I love listening to stories, always have.
As a biodynamic craniosacral therapist I so appreciate that initial contact when clients tell me about what led them to reach out for my help.
They're opening a doorway to a 'once upon a time' and a 'now' that is often quite harrowing to step into.
It takes great skill and practice to stay compassionately present to some of the ‘normalised’ trauma clients have lived with, without sounding affected by it in such a way that may trigger anxiety, shame and/or a fight/flight response.
The tone of the voice (not just the contents of our language), as Stephen Porges’polyvagal theory reminds us, is a powerful trigger of the autonomous nervous system.
I have noticed that my tone reflects how grounded and embodied I am. When it is calmly, effortlessly present, clients respond more easily to personal questions.
But I have also remarked that at times, I can pick up on my client’s fear of opening up, their self censorship as it were and, in an effort not to overwhelm them and contain it, I refrain and restrain my questioning. I concentrate on ensuring they feel safe enough to let the body do the talking instead.
It is quite an interesting dance to which I am continually attuning and learning from.
As a child I remember my grandfather telling me stories, and cradling me to sleep with his beautiful tobacco-smoked tone. His voice was a rich paradox of bass roughness and softly fluid delivery. It flowed from deep within his being and drew me to my own intimacy. I felt safely contained to the tunes of this familiar melody.
The tale invariably was Alphonse Daudet’s The goat of Mr Seguin: it spoke of the most beautiful, white as snow, fierce goat, who spent her days tied to a stake "with a long rope" for fear she should escape to the mountains. Mr Seguin’s six previous goats had done so and were eaten by the wolf, so he treated his seventh, Blanquette, like royalty in the hope she would not grow bored and run off to the wild.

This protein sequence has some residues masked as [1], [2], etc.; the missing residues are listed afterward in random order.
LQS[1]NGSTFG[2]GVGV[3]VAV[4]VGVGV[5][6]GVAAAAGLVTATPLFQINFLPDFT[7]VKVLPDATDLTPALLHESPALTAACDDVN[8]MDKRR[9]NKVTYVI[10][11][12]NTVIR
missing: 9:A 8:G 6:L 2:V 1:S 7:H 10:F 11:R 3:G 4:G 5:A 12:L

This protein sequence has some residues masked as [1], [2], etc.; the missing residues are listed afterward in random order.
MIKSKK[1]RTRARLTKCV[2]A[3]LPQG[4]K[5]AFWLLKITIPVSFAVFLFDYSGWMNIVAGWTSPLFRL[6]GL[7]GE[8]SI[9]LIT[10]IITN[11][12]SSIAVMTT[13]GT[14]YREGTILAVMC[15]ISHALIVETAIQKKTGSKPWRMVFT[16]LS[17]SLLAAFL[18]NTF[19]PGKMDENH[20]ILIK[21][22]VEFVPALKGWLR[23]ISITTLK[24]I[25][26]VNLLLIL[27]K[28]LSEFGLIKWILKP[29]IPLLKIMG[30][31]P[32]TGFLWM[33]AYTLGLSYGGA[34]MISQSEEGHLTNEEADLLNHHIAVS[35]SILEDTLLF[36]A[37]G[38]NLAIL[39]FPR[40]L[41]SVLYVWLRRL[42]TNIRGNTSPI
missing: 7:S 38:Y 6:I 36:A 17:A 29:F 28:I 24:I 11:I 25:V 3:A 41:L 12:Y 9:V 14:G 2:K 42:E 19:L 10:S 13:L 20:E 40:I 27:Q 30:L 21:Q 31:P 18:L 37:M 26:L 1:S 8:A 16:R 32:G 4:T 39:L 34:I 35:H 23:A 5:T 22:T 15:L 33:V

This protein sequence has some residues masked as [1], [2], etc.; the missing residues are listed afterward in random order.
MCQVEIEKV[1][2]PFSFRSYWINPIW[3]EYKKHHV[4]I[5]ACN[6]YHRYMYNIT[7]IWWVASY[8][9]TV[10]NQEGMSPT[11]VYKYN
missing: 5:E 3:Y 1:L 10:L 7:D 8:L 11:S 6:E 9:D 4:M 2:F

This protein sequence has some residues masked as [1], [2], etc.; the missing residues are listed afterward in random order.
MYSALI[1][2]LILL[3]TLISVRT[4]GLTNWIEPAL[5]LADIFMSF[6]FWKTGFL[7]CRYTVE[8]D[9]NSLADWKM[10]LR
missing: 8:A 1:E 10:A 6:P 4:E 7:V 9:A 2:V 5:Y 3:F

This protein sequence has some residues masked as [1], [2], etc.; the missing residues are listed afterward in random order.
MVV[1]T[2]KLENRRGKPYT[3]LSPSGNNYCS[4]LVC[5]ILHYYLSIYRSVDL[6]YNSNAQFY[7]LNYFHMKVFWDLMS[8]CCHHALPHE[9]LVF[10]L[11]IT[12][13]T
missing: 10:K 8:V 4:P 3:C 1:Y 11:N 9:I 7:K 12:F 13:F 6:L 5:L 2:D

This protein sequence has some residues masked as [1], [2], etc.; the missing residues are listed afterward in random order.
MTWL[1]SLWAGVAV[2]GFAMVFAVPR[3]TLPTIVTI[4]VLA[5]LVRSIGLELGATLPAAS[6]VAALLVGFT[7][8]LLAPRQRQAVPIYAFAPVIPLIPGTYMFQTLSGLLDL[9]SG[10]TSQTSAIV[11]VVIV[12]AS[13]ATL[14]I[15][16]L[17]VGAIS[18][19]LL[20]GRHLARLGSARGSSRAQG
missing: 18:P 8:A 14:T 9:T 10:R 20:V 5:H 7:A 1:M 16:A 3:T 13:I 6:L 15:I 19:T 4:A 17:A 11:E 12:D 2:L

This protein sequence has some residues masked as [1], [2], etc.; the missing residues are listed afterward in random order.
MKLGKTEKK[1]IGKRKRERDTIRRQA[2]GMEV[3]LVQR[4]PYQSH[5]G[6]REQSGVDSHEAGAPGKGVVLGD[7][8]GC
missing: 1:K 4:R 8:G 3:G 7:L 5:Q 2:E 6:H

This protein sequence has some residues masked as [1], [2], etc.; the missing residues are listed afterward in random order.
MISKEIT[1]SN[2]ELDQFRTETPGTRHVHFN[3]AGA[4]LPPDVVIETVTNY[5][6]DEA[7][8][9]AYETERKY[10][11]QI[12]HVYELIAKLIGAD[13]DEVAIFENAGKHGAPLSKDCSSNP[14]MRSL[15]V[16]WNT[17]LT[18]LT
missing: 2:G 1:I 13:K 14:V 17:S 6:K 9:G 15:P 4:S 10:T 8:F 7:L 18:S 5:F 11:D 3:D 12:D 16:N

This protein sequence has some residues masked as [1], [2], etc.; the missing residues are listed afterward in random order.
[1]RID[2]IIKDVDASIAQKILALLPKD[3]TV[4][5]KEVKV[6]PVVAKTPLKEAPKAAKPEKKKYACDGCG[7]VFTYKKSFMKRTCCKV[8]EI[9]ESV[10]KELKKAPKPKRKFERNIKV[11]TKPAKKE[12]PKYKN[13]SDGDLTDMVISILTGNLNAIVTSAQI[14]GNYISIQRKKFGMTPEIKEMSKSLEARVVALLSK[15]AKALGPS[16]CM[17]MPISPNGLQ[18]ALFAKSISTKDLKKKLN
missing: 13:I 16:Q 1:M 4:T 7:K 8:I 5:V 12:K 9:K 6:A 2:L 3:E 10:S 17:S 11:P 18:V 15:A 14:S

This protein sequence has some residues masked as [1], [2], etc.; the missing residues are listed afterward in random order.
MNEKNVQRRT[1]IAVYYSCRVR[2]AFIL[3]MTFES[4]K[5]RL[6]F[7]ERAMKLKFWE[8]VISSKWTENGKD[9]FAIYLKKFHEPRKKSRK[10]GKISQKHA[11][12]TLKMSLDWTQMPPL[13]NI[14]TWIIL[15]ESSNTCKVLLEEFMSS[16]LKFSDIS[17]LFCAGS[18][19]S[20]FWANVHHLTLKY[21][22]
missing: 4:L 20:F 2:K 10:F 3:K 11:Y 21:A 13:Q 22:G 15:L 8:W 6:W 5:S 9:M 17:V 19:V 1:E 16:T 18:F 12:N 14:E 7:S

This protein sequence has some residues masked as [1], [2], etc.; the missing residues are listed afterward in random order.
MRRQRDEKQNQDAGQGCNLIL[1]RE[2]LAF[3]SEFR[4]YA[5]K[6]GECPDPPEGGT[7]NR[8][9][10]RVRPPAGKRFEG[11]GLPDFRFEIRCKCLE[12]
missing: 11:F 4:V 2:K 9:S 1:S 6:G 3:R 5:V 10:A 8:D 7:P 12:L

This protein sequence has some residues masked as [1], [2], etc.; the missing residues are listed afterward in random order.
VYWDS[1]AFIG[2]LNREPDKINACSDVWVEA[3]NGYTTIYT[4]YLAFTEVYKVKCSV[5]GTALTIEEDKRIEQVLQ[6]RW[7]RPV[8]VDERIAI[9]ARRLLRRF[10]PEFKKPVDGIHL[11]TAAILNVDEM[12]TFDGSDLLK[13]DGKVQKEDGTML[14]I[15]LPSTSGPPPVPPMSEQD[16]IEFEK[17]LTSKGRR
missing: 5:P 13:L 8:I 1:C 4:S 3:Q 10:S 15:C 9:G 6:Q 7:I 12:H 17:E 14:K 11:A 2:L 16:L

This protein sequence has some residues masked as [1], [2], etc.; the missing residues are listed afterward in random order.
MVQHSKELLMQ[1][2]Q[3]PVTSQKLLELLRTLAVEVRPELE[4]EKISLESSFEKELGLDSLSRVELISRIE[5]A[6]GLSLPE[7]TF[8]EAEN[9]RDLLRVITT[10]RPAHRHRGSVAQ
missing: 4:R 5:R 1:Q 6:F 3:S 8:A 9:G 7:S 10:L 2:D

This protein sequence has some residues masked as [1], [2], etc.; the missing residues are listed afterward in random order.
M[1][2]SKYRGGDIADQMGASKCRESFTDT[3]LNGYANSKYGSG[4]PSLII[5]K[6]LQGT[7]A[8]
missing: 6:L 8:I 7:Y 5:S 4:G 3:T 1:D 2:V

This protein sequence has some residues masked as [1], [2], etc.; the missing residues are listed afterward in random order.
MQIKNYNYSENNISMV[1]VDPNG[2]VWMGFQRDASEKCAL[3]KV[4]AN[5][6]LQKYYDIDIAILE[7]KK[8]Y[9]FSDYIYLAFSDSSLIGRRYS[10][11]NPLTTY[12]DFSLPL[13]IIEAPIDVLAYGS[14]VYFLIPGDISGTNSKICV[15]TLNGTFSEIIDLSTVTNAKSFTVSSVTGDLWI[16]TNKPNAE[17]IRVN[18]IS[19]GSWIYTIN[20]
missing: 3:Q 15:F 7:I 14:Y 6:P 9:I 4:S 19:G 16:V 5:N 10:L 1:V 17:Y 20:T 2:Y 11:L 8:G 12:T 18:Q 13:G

But she too tires of the same grass and the same fenced in field and longs to explore the wilderness beyond. She stops eating and loses weight and energy. Mr Seguin notices her mood change and asks her what is happening, if he can make things better for her in any way. He then warns her of the tragic fate of the other goats and that she will surely suffer the same ending. In vein, she has made up her mind. Mr Seguin then decides to lock her up in the stable and, as he forgets to close a window, Blanquette escapes.
This is the best part of the tale: Blanquette’s thrill and enjoyment of her new found freedom. She explores nature and savours every wild moment, until twilight comes, and as Mr Seguin is blowing his horn in the distance, the wolf is howling nearby. She knows her fate is sealed. The brave goat fights all night against the wolf but surrenders to her death at sunrise.
My grandfather was a great story teller. I remember enjoying jumping across torrents, smelling and feasting on every succulent plant, and relishing my time in the wild mountains with Blanquette. I was also with her— or was I ‘her’?— when the wolf howled, when they fought all night and when she died.